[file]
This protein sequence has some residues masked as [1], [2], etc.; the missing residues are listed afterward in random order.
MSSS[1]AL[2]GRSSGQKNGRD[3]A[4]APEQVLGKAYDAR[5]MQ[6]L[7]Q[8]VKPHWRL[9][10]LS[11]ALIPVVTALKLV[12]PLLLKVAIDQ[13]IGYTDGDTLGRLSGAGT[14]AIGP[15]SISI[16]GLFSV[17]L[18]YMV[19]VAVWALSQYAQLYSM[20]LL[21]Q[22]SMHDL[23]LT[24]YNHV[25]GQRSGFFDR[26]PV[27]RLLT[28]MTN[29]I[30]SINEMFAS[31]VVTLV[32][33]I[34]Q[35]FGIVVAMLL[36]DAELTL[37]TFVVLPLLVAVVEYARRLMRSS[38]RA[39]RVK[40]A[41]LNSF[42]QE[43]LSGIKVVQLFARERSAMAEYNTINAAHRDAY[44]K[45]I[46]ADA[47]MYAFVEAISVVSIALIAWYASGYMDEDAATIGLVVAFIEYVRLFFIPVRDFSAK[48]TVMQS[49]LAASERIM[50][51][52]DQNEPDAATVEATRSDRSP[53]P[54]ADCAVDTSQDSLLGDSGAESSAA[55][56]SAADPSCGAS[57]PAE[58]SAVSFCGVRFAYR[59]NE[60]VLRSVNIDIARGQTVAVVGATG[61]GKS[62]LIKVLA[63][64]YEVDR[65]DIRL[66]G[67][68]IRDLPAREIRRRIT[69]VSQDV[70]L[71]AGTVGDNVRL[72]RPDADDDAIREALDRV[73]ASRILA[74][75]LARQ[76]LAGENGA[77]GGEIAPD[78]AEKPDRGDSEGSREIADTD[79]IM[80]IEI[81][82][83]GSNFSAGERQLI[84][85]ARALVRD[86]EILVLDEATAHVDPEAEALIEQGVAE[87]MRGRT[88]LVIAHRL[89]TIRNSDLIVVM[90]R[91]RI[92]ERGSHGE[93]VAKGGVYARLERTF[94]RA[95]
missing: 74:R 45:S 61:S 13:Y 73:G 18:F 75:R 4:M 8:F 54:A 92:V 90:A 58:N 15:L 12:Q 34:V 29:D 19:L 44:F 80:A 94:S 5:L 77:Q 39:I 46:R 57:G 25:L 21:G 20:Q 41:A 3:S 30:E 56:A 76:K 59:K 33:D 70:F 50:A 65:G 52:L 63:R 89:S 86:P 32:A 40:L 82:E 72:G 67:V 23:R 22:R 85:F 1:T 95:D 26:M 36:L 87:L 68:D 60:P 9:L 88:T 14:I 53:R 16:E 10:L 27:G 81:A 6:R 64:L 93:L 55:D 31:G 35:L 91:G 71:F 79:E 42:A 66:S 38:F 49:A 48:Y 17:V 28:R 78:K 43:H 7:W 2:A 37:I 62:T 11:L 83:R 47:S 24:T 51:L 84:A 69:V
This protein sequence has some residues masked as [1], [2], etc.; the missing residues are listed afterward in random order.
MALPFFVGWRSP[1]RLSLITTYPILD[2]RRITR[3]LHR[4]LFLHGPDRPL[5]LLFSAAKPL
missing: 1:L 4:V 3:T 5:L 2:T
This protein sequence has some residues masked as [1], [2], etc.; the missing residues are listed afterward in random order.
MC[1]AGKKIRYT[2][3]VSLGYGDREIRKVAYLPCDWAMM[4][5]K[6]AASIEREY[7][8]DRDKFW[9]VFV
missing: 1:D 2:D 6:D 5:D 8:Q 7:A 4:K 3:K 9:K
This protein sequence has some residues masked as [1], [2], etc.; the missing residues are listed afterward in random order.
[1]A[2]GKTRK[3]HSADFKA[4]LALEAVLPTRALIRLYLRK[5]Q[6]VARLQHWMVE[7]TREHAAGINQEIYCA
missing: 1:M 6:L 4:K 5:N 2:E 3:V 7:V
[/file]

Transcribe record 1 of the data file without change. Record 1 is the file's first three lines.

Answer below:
This protein sequence has some residues masked as [1], [2], etc.; the missing residues are listed afterward in random order.
MSSS[1]AL[2]GRSSGQKNGRD[3]A[4]APEQVLGKAYDAR[5]MQ[6]L[7]Q[8]VKPHWRL[9][10]LS[11]ALIPVVTALKLV[12]PLLLKVAIDQ[13]IGYTDGDTLGRLSGAGT[14]AIGP[15]SISI[16]GLFSV[17]L[18]YMV[19]VAVWALSQYAQLYSM[20]LL[21]Q[22]SMHDL[23]LT[24]YNHV[25]GQRSGFFDR[26]PV[27]RLLT[28]MTN[29]I[30]SINEMFAS[31]VVTLV[32][33]I[34]Q[35]FGIVVAMLL[36]DAELTL[37]TFVVLPLLVAVVEYARRLMRSS[38]RA[39]RVK[40]A[41]LNSF[42]QE[43]LSGIKVVQLFARERSAMAEYNTINAAHRDAY[44]K[45]I[46]ADA[47]MYAFVEAISVVSIALIAWYASGYMDEDAATIGLVVAFIEYVRLFFIPVRDFSAK[48]TVMQS[49]LAASERIM[50][51][52]DQNEPDAATVEATRSDRSP[53]P[54]ADCAVDTSQDSLLGDSGAESSAA[55][56]SAADPSCGAS[57]PAE[58]SAVSFCGVRFAYR[59]NE[60]VLRSVNIDIARGQTVAVVGATG[61]GKS[62]LIKVLA[63][64]YEVDR[65]DIRL[66]G[67][68]IRDLPAREIRRRIT[69]VSQDV[70]L[71]AGTVGDNVRL[72]RPDADDDAIREALDRV[73]ASRILA[74][75]LARQ[76]LAGENGA[77]GGEIAPD[78]AEKPDRGDSEGSREIADTD[79]IM[80]IEI[81][82][83]GSNFSAGERQLI[84][85]ARALVRD[86]EILVLDEATAHVDPEAEALIEQGVAE[87]MRGRT[88]LVIAHRL[89]TIRNSDLIVVM[90]R[91]RI[92]ERGSHGE[93]VAKGGVYARLERTF[94]RA[95]
missing: 74:R 45:S 61:S 13:Y 73:G 18:F 75:R 4:M 8:F 54:A 92:V 90:A 58:N 15:L 12:Q 34:V 29:D 19:L 44:F 80:A 94:S 5:L 77:Q 39:I 46:R 57:G 25:L 21:G 20:Q 41:A 3:S 30:E 56:A 76:K 59:K 33:D 70:F 50:A 65:G 52:L 63:R 89:S 86:P 32:A 40:L 82:E 72:G 67:V 23:R 22:R 85:F 1:T 95:D 26:M 36:L 87:L 68:D 60:P 9:L 88:T 14:I 53:R 16:E 10:L 27:G 81:A 6:R 64:L 93:L 55:D 31:G 35:L 91:G 71:F 79:E 42:A 66:S 38:F 49:A 48:Y 17:V 28:R 78:K 43:H 7:W 2:A 37:I 62:T 11:L 83:R 47:S 24:T 51:L 84:A 69:V